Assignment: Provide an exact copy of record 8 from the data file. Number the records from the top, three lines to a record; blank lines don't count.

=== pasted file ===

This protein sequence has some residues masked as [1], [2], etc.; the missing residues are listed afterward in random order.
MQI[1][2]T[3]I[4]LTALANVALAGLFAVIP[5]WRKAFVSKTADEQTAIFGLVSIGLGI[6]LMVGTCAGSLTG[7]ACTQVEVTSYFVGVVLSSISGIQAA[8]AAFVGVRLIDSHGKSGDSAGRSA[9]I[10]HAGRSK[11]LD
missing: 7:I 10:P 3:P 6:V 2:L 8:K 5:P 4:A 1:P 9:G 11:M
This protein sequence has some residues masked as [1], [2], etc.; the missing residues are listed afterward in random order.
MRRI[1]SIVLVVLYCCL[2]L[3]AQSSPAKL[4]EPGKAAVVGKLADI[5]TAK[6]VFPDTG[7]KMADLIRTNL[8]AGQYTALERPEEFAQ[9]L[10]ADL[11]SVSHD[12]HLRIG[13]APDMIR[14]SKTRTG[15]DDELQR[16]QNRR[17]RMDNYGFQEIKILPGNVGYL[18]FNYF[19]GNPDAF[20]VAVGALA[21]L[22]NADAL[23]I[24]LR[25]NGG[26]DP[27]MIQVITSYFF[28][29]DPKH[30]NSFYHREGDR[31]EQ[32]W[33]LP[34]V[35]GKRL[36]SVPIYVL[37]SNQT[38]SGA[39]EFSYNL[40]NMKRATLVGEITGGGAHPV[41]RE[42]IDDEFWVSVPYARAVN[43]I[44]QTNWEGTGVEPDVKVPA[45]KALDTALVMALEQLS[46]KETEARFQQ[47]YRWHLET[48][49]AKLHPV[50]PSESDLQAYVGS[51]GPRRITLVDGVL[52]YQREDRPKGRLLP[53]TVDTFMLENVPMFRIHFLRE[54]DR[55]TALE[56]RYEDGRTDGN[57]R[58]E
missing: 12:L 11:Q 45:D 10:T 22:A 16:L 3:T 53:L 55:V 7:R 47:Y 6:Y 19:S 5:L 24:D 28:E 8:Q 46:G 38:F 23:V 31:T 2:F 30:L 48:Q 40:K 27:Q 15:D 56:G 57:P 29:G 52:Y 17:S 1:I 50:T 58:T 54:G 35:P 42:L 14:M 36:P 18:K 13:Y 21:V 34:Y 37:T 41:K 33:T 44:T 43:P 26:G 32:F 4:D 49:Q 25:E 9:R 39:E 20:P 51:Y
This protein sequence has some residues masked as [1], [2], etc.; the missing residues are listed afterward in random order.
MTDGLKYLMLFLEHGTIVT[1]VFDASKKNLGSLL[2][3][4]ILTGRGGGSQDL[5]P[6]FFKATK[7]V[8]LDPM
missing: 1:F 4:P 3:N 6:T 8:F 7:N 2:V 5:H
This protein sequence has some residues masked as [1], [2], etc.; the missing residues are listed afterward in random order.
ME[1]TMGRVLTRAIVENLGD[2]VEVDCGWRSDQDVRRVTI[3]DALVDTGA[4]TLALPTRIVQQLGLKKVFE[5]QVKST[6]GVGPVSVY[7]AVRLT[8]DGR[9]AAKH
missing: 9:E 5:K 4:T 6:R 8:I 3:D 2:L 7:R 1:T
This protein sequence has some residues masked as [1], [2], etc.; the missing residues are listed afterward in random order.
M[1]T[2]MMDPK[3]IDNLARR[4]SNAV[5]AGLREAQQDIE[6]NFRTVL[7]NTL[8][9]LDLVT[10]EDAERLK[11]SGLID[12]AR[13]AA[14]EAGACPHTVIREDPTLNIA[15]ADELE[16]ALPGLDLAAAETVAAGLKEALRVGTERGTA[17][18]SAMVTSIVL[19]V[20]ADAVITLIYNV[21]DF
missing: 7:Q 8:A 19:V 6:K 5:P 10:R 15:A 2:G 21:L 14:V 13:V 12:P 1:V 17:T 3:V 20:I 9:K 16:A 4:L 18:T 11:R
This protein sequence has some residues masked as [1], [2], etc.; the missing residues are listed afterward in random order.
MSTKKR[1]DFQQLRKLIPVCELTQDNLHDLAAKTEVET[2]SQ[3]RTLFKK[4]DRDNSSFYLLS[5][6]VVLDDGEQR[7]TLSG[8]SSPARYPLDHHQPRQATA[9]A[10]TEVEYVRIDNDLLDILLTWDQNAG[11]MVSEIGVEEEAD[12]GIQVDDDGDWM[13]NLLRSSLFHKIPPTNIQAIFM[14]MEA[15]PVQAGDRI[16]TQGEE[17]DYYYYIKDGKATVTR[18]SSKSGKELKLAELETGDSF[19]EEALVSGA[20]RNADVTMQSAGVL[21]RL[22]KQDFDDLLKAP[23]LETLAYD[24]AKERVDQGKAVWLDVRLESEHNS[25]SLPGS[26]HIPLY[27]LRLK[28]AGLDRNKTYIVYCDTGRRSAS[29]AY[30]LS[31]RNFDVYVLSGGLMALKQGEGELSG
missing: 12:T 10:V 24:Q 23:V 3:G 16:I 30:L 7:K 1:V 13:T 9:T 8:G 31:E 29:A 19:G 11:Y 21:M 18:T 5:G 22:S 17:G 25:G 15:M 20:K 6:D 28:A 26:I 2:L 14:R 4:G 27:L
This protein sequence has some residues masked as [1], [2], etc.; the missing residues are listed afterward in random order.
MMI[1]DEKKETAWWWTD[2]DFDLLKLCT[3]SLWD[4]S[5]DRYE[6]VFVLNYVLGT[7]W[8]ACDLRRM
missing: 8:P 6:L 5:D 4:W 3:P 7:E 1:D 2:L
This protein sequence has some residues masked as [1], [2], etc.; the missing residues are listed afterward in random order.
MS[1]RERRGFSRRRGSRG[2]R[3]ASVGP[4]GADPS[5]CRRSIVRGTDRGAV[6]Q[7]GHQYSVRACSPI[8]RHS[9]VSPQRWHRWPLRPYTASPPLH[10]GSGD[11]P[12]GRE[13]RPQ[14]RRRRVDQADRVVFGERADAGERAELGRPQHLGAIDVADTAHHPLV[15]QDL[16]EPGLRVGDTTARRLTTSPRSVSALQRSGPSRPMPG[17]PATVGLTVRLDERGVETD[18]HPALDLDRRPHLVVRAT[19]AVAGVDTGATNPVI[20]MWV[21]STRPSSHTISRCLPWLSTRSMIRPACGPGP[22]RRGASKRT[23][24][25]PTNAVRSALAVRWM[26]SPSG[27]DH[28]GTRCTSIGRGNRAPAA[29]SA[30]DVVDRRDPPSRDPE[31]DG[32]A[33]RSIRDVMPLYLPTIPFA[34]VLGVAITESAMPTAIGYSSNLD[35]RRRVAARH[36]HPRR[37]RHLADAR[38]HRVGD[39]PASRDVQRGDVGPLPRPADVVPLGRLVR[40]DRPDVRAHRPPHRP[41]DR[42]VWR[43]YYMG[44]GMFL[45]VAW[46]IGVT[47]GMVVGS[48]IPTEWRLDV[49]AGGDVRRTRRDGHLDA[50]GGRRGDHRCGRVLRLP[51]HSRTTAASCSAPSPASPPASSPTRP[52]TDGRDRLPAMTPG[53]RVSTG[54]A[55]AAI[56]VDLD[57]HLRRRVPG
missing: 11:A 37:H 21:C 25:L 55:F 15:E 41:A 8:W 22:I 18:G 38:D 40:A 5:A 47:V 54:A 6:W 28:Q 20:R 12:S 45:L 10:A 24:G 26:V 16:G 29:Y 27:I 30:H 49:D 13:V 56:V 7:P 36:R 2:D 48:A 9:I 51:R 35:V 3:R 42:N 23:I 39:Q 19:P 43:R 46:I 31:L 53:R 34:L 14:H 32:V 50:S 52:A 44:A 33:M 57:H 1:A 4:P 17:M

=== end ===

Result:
This protein sequence has some residues masked as [1], [2], etc.; the missing residues are listed afterward in random order.
MS[1]RERRGFSRRRGSRG[2]R[3]ASVGP[4]GADPS[5]CRRSIVRGTDRGAV[6]Q[7]GHQYSVRACSPI[8]RHS[9]VSPQRWHRWPLRPYTASPPLH[10]GSGD[11]P[12]GRE[13]RPQ[14]RRRRVDQADRVVFGERADAGERAELGRPQHLGAIDVADTAHHPLV[15]QDL[16]EPGLRVGDTTARRLTTSPRSVSALQRSGPSRPMPG[17]PATVGLTVRLDERGVETD[18]HPALDLDRRPHLVVRAT[19]AVAGVDTGATNPVI[20]MWV[21]STRPSSHTISRCLPWLSTRSMIRPACGPGP[22]RRGASKRT[23][24][25]PTNAVRSALAVRWM[26]SPSG[27]DH[28]GTRCTSIGRGNRAPAA[29]SA[30]DVVDRRDPPSRDPE[31]DG[32]A[33]RSIRDVMPLYLPTIPFA[34]VLGVAITESAMPTAIGYSSNLD[35]RRRVAARH[36]HPRR[37]RHLADAR[38]HRVGD[39]PASRDVQRGDVGPLPRPADVVPLGRLVR[40]DRPDVRAHRPPHRP[41]DR[42]VWR[43]YYMG[44]GMFL[45]VAW[46]IGVT[47]GMVVGS[48]IPTEWRLDV[49]AGGDVRRTRRDGHLDA[50]GGRRGDHRCGRVLRLP[51]HSRTTAASCSAPSPASPPASSPTRP[52]TDGRDRLPAMTPG[53]RVSTG[54]A[55]AAI[56]VDLD[57]HLRRRVPG
missing: 11:A 37:H 21:C 25:L 55:F 15:E 41:A 8:W 22:I 18:G 38:D 40:A 5:A 47:V 54:A 6:W 28:Q 20:R 12:S 45:L 10:A 24:G 26:V 16:G 29:Y 27:I 30:H 49:D 13:V 56:V 7:P 36:R 2:D 48:A 9:I 51:R 35:V 3:R 42:N 23:I 39:Q 19:P 43:R 46:I 31:L 53:R 34:L 14:H 32:V 50:S 52:A 44:A 33:M 57:H 1:A 4:P 17:M